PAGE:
What else will be discussed?

Climate change, global trade, education and poverty. Rwanda, which is one of only a handful of countries not to have been a British colony in the past, will be admitted as a new member. The Rwandans were so keen to join, they even learned to play cricket. Mr McKinnon's successor as secretary-general is due to be chosen. There are two main contenders, the Indian High Commissioner to London, Kamalesh Sharma, who has been travelling the globe to press his candidacy, and the Maltese Foreign Minister, Michael Frendo.

Malta hosted the last Commonwealth summit in 2005. It is being whispered that it is "Asia's turn" to lead the organisation, but a consensus needs to emerge around the winner. In the absence of that, the summiteers will vote on the next secretary-general this weekend.

Have the summits changed much?

Quite a bit, although Commonwealth leaders have met regularly for more than a century. Until the 1960s, even after the British Commonwealth was replaced by an association of "freely and equally associated states", they met in London.

But in recent decades, as different members have hosted the summits at the end of November on a biennial basis, the formula has remained pretty much the same, although the "retreat", invented by Pierre Trudeau of Canada, has been retreating because of the busy lives of the leaders. And in these days of round-the-clock news, the retreats have become less private.

The summits have often concluded with high-minded declarations – the most significant of which was the Harare Declaration in 1991 in which the members pledged anew their commitment to democracy, human rights and the rule of law. It was under that declar-ation in 1995 that the organisation set up its police arm, the Commonwealth Ministerial Action Group to monitor compliance, which is arguably the association's most important mechanism.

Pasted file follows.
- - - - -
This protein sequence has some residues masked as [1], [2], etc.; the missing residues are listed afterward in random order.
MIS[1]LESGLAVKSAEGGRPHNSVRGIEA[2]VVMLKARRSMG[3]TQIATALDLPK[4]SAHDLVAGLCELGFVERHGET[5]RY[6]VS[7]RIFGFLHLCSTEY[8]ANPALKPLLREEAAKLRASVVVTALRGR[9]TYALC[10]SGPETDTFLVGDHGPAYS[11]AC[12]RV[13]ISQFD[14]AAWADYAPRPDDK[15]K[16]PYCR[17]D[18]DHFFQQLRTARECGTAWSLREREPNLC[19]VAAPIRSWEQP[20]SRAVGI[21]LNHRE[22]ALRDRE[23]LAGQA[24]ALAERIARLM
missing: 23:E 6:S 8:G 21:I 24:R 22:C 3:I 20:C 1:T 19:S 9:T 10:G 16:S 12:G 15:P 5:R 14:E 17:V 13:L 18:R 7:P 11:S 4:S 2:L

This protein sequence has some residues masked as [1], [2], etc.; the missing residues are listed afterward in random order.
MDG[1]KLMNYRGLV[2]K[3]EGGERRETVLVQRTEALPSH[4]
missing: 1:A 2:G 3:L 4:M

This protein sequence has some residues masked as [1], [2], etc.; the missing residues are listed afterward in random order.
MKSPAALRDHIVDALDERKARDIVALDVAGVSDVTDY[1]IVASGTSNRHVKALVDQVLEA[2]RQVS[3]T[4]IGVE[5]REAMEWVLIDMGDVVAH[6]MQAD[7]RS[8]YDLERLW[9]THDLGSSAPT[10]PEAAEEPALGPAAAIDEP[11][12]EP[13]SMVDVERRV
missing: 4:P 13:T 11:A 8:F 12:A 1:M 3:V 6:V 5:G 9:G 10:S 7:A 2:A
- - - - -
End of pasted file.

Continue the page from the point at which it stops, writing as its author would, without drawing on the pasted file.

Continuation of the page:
But more often than not, the summits are hijacked by a single issue – at the last meeting, in 2005, it was the world trade talks which were at a critical juncture. In 2003, it was the membership of Zimbabwe. In 1995, Nigeria was suspended during the Auckland summit after the execution of Ken Saro Wiwa and nine other Nigerian environmental activists while the Chogm was in session.

Any other memorable moments?

Presidents have lost their jobs in coups during Commonwealth summits, and the organisation came close to collapse in 1971 over a demand by the then British prime minister, Ted Heath, for the resumption of arms sales to South Africa. It must have been quite a sight to see Margaret Thatcher dancing with President Kenneth Kaunda of Zambia at the Lusaka summit. Or M Trudeau, the newly-elected Canadian prime minister, sliding down the banisters at Marlborough House during a London meeting. It seems that sometimes the leaders actually have fun.

Should the Commonwealth exist?


* Any club that has 53 members and new ones queuing up to join must be worth saving

* It's a modern North-South grouping whose values and commitment to democracy have kept up with the times

* Abandoning the Commonwealth would leave an open goal for the French and La Francophonie (also 53 members)


* It should come to a natural end when the Queen dies. Even Prince Charles has only shown a belated interest in the Commonwealth

* It's irrelevant and no longer appeals to younger generations

* The costly summits consume too many air miles and make the leaders look like lotus eaters at their luxury "retreats"